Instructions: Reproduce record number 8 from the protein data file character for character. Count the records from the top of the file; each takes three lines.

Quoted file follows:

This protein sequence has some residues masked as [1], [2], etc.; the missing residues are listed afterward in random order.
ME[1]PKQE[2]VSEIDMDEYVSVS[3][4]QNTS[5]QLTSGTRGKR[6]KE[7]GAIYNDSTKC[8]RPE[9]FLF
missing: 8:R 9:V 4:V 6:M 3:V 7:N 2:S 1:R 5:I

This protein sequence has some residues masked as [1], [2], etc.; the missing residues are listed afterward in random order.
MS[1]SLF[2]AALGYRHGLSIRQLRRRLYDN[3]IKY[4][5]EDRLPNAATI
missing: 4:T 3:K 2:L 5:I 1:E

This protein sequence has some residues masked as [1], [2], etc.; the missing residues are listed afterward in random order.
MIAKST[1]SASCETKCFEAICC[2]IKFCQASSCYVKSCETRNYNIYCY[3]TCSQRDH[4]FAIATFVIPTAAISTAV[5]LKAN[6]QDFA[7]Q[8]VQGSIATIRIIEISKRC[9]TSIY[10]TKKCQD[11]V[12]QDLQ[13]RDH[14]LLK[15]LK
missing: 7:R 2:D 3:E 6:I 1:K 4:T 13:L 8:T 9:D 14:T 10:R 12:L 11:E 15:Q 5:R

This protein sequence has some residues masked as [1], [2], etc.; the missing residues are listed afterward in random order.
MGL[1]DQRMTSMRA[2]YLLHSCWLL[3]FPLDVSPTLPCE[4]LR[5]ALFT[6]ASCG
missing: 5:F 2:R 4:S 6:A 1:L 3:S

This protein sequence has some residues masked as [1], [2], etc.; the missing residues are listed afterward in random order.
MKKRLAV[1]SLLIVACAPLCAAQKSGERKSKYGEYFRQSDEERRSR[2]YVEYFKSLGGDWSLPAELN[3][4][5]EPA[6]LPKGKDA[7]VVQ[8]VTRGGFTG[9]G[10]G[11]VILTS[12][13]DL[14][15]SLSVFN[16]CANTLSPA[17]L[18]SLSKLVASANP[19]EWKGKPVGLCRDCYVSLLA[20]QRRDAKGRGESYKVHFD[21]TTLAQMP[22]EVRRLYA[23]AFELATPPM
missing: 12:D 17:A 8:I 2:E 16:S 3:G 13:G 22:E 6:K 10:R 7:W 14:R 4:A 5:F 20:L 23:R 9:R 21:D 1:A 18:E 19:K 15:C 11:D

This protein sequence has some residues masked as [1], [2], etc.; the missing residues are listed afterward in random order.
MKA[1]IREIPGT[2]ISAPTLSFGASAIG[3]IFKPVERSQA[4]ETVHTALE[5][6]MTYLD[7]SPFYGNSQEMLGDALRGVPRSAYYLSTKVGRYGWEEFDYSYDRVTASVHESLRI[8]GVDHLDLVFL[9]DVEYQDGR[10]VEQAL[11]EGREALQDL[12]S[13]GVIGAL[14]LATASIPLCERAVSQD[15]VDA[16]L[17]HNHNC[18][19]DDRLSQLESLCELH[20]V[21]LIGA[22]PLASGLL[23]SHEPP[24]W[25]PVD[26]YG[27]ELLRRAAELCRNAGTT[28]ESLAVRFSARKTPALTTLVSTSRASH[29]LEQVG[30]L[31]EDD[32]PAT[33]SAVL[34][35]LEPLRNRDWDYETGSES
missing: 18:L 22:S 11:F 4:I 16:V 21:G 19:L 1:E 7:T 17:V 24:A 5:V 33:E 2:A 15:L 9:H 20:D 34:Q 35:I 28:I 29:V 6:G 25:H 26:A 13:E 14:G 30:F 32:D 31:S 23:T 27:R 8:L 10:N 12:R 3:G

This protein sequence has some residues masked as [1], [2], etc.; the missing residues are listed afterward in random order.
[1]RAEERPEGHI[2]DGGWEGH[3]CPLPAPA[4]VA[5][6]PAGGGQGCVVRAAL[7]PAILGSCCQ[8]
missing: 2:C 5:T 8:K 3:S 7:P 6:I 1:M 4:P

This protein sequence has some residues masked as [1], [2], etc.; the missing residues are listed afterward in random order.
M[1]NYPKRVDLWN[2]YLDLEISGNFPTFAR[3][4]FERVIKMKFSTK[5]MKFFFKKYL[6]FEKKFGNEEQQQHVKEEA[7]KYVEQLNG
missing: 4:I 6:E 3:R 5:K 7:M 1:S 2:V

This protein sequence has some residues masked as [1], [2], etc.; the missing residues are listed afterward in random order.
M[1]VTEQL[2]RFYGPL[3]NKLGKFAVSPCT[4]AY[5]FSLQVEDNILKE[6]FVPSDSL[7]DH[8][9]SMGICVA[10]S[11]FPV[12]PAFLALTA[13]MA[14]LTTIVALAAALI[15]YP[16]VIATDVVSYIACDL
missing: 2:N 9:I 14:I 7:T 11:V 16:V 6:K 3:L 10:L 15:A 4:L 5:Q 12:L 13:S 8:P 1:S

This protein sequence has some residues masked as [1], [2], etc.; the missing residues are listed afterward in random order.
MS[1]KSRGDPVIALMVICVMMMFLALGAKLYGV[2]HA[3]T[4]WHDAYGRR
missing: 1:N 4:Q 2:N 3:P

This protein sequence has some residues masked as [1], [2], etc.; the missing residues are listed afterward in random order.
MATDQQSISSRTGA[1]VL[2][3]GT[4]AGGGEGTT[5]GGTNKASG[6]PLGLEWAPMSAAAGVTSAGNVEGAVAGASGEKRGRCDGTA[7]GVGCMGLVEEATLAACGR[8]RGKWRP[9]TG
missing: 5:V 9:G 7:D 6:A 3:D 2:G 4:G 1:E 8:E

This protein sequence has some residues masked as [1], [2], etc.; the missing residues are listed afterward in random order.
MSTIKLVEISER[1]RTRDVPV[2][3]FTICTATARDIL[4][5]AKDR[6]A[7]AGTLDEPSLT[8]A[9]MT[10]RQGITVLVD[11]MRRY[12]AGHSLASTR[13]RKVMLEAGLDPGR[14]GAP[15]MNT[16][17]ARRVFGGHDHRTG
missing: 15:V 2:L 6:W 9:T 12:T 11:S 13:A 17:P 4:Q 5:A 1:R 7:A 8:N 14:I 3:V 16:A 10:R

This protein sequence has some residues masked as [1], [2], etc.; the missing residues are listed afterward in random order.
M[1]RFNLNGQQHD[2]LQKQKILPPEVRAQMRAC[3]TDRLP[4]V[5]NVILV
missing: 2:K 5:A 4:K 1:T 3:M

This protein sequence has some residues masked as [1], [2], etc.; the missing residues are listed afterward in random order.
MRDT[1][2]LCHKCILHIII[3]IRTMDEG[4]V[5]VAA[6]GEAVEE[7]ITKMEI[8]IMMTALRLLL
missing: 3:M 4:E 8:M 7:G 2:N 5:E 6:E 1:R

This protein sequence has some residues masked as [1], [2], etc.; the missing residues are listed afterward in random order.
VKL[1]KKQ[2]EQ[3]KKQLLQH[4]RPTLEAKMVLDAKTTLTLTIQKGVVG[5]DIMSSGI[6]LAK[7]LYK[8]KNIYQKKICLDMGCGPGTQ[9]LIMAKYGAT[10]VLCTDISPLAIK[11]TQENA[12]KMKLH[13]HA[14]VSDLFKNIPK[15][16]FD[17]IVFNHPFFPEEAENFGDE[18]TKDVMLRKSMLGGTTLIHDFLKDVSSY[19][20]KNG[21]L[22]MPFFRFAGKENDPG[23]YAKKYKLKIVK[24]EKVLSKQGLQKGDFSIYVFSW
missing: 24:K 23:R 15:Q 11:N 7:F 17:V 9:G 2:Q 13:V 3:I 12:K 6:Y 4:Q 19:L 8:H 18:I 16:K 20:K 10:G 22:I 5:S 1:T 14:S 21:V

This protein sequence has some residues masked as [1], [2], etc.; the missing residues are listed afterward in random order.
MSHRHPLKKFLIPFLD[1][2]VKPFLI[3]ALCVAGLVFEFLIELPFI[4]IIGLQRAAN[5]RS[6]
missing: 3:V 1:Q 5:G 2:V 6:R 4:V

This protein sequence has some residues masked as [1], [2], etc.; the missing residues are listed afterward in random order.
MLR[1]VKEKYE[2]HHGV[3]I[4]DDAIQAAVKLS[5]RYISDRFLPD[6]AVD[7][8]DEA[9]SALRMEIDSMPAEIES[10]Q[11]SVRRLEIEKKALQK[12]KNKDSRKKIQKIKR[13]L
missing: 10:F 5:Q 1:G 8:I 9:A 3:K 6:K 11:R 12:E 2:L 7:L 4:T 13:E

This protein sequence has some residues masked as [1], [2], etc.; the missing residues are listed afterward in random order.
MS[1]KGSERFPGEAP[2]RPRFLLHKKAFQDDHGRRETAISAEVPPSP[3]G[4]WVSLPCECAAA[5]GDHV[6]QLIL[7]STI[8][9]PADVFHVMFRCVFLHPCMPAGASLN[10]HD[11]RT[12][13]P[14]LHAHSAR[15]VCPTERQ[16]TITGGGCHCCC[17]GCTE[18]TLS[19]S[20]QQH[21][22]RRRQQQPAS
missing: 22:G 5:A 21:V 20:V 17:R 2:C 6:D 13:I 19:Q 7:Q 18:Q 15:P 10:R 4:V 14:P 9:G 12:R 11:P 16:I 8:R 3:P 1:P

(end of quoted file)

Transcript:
This protein sequence has some residues masked as [1], [2], etc.; the missing residues are listed afterward in random order.
M[1]NYPKRVDLWN[2]YLDLEISGNFPTFAR[3][4]FERVIKMKFSTK[5]MKFFFKKYL[6]FEKKFGNEEQQQHVKEEA[7]KYVEQLNG
missing: 4:I 6:E 3:R 5:K 7:M 1:S 2:V